or incomplete schema that they create based on their prior knowledge and understanding of the

topics. Their cognitive load is therefore reduced by utilizing the technology appropriately. The

technology creates conditions by which learners can access information that would have

otherwise been inaccessible.

In addition to decreasing the cognitive load, Thinkertools also utilizes Mayer’s

Multimedia Principles to increase learning. According to Mayer (1994), “the human

information-processing system consists of two separate channels—an auditory/verbal channel for

processing auditory input and verbal representations and a visual/pictorial channel for processing

visual input and pictorial representations” (p. 44). Thinkertools allows learners to utilize both

channels to reduce the cognitive load, thus facilitating learning. Kozma (1994) also refers to the

Jasper Series in his article (p. 12). Students were presented with a real world scenario via video

disk that included a series of problems that needed to be solved. The technology, in this case,

“presents complex, dynamic social contexts and events to help students construct rich, dynamic

mental models of these situations,” instead of relying solely on their own prior knowledge

(Kozma, 1994, p. 12). The students involved utilized information in the scenario to solve the

problems successfully and were able to transfer the skills used to solve the problem to new

situations. The students created the schema required to move that information into their long

term memory. When skills and knowledge transfer to new situations, learning has occurred. By

providing the information to students in a real world scenario, with both audio and visual

components, students were able to more easily use the information and transfer it to new problem


Finally, research demonstrates that multimedia instruction builds students’ self-efficacy.

“Seeing oneself gain progressive mastery strengthens personal efficacy, fosters efficient

thinking, and enhances performance attainments” (Bandura, 1993, p. 132). By allowing


“students to control the pace of the program ... explore content and create their own routes

through the material,” students become more confident in their own abilities to learn (Zheng,

2009, p. 793). According to Bandura (1993), self-efficacy is one of the most important variables

in learning. Utilizing multimedia technology in the classroom has a positive impact of self-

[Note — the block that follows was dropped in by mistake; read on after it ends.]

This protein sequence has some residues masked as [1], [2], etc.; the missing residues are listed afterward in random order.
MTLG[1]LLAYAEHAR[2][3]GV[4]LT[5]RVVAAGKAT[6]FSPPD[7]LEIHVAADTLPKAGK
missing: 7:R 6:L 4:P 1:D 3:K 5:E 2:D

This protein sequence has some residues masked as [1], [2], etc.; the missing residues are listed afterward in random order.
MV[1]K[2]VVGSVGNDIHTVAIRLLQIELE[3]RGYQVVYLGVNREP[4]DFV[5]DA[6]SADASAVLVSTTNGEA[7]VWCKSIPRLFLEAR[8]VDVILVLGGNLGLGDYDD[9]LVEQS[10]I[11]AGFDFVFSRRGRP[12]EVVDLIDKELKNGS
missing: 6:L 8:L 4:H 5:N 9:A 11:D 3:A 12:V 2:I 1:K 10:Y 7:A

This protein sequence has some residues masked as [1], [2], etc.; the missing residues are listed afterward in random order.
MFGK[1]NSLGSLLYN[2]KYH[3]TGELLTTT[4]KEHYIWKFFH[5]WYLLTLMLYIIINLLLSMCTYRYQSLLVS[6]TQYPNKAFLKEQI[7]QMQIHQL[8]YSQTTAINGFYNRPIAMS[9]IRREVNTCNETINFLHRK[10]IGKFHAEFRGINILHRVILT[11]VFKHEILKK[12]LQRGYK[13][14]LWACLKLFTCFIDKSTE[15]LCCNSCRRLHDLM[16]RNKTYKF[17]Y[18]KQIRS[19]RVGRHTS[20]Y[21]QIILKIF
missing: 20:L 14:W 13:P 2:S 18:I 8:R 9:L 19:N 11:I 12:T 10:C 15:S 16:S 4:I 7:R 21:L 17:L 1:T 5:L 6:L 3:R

efficacy, thus achievement increases.

In conclusion, all new technology will likely be met with skepticism. Therefore, the

debate between Richard E. Clark and Richard Kozma is still relevant today. One could continue

to argue that methods are more important than media to student learning and achievement.

However, if media and methods are properly combined and used to their greatest capability, the

highest student acheivement will result. As teachers of “digital natives,” we must embrace the

technology and use it to our advantage.



Bandura, A. (1993). Perceived self-efficacy in cognitive development and

functioning. Educational Psychologist, 28(2), 117.

Moffat, D. (2013, May 31). Clark and Kozma debate is it still relevant. Educational Technology
Research and Development, 42(2), 21 -29

Cognitive Load Theory (John Sweller). (n.d.). Retrieved July 02, 2017, from

Cognitive Theory of Multimedia Learning (Mayer). (2016, October 23). Retrieved July 03, 2017,

Mayer, R. E., & Moreno, R. (2003). Nine ways to reduce cognitive load in multimedia
learning. Educational Psychologist, 38(1), 43-52.

Kozma, R. B. (1994). Will media influence learning? Reframing the debate. Educational
Technology Research and Development, 42(2), 7 -19.

Sweller, J. (1994). Cognitive load theory, learning difficulty, and instructional design. Learning
and Instruction, 4(4), 295-312. doi:10.1016/0959-4752(94)90003-5

Zheng, R., McAlack, M., Wilmes, B., Kohler-Evans, P., & Williamson, J. (2009). Effects of
multimedia on cognitive load, self-efficacy, and multiple rule-based problem
solving. British Journal of Educational Technology, 40(5), 790-803.